How would he describe his game? “I can go out and get the ball back to our offense. That’s my strength. I can get the ball back. I’m very instinctive; quick and fast. I know how to play the deep ball. I’m your all-around DB.”
QUOTE "It's going to be a huge blessing to able to just get an opportunity to play at the next level," Amadi told Bri Amaranthus. "It's something I worked my whole life to get to. Next step will be to work even harder to gain the trust and respect from my teammates to be that guy and come in and dominate early."
BEST SOCIAL POST Amadi posted an Instagram video eating a cupcake that was named after him and his reaction is perfect.
Rounds one through three of the 2019 NFL Draft have wrapped up and Oregon did not have any players drafted. This is as expected, although a few projections had EDGE Jalen Jelks going as high as the second round. There are four Ducks that are widely expected to be drafted and a couple more that will hope to sign free agent contracts.
Here are some interesting notes from day two.
Quarterback Justin Herbert already is the talk of the town
The 2019 NFL Draft is still underway but everyone is already talking about Herbert again. The league is licking its lips at Herbert, the 6-foot-6, 235-pound passer with the powerful right arm and sneaky fast wheels.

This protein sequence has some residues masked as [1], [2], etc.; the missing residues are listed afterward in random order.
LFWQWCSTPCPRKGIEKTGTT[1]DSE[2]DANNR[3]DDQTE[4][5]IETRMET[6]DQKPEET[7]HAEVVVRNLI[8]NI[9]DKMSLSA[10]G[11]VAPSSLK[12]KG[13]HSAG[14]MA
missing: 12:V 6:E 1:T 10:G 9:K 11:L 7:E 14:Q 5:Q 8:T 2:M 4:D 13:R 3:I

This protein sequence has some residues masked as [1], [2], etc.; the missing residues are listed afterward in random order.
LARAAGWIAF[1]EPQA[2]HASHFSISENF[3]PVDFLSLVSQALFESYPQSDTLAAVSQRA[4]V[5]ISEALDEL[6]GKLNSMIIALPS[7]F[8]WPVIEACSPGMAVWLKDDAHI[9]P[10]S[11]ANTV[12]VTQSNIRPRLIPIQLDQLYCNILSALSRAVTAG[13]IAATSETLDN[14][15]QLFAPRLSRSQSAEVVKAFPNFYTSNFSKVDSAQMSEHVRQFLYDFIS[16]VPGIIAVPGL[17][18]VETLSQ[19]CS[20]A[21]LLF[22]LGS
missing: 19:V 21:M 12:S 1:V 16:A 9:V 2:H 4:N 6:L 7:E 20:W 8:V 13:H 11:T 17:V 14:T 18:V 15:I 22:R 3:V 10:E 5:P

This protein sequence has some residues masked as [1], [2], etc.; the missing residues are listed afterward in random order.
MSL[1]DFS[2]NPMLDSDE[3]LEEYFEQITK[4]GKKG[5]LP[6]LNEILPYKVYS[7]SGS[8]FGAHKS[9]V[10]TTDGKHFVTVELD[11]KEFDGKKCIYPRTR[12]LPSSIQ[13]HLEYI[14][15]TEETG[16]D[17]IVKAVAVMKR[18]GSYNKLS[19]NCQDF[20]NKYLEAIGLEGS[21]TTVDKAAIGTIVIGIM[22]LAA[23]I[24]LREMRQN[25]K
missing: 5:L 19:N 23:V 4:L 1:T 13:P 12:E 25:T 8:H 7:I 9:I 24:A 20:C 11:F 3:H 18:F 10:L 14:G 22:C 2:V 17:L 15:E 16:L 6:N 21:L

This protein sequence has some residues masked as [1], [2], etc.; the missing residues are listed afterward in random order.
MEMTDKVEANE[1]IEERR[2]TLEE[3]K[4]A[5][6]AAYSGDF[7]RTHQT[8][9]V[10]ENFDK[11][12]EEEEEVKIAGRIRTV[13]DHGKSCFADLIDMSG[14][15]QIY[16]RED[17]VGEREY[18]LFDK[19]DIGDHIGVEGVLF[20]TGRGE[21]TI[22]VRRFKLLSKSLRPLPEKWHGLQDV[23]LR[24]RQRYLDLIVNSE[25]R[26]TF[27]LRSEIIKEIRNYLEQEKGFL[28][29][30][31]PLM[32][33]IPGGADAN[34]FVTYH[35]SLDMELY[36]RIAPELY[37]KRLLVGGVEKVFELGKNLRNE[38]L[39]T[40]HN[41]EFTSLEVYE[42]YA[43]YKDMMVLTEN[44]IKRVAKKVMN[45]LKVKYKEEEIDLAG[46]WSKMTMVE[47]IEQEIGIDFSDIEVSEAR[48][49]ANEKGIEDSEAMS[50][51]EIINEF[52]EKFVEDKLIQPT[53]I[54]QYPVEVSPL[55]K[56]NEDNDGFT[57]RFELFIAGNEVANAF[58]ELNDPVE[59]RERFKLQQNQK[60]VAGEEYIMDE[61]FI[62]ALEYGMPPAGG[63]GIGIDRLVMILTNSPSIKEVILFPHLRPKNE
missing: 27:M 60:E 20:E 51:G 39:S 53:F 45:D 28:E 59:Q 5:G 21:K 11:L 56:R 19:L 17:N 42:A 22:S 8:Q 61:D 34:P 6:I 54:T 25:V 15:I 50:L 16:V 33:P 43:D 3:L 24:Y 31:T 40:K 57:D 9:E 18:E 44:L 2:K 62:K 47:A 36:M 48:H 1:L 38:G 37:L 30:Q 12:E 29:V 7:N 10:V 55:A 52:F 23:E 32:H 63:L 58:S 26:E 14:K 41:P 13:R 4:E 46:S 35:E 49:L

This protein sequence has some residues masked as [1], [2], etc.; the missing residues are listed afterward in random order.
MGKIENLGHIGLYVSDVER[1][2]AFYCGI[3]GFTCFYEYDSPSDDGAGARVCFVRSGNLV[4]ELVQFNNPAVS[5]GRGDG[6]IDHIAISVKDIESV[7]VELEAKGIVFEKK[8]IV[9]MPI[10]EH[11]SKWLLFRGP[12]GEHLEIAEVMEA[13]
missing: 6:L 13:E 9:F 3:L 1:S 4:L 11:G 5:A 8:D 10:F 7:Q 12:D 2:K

Analysts are already looking towards 2020 and Oregon's quarterback is one of the top prospects on the board. It’s WAY too early but the hype for Herbert as possibly the top overall pick next year is already building.
The 2019 NFL Draft starts today! Oregon is not expected to have a player selected in Thursday’s first round for the third year in a row. However, crazier things have happened! Which Duck do you think will be selected first? Which Duck are you going to miss the most next season? If you want to be the UO fan in the know, I got you covered for the NFL Draft.
Here is what NFL teams are getting with each Duck.
Dillon Mitchell’s ability as a ball carrier, excellent route running, efficient footwork and yards after catch potential make him an enticing weapon for NFL offenses. He's projected to be a mid to late round selection.